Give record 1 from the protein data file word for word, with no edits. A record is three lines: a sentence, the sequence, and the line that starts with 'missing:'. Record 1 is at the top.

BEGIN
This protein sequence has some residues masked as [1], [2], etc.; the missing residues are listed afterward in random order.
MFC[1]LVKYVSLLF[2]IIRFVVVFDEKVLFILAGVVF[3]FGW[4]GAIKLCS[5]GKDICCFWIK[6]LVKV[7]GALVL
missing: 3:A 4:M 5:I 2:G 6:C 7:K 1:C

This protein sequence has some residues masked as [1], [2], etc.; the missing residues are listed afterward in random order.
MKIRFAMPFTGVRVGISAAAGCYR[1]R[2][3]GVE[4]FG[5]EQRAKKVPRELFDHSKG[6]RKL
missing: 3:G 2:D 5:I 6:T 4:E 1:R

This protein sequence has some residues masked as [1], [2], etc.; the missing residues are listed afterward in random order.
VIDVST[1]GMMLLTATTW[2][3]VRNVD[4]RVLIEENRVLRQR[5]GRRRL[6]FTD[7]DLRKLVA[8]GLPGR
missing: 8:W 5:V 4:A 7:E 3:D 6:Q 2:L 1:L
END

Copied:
This protein sequence has some residues masked as [1], [2], etc.; the missing residues are listed afterward in random order.
MFC[1]LVKYVSLLF[2]IIRFVVVFDEKVLFILAGVVF[3]FGW[4]GAIKLCS[5]GKDICCFWIK[6]LVKV[7]GALVL
missing: 3:A 4:M 5:I 2:G 6:C 7:K 1:C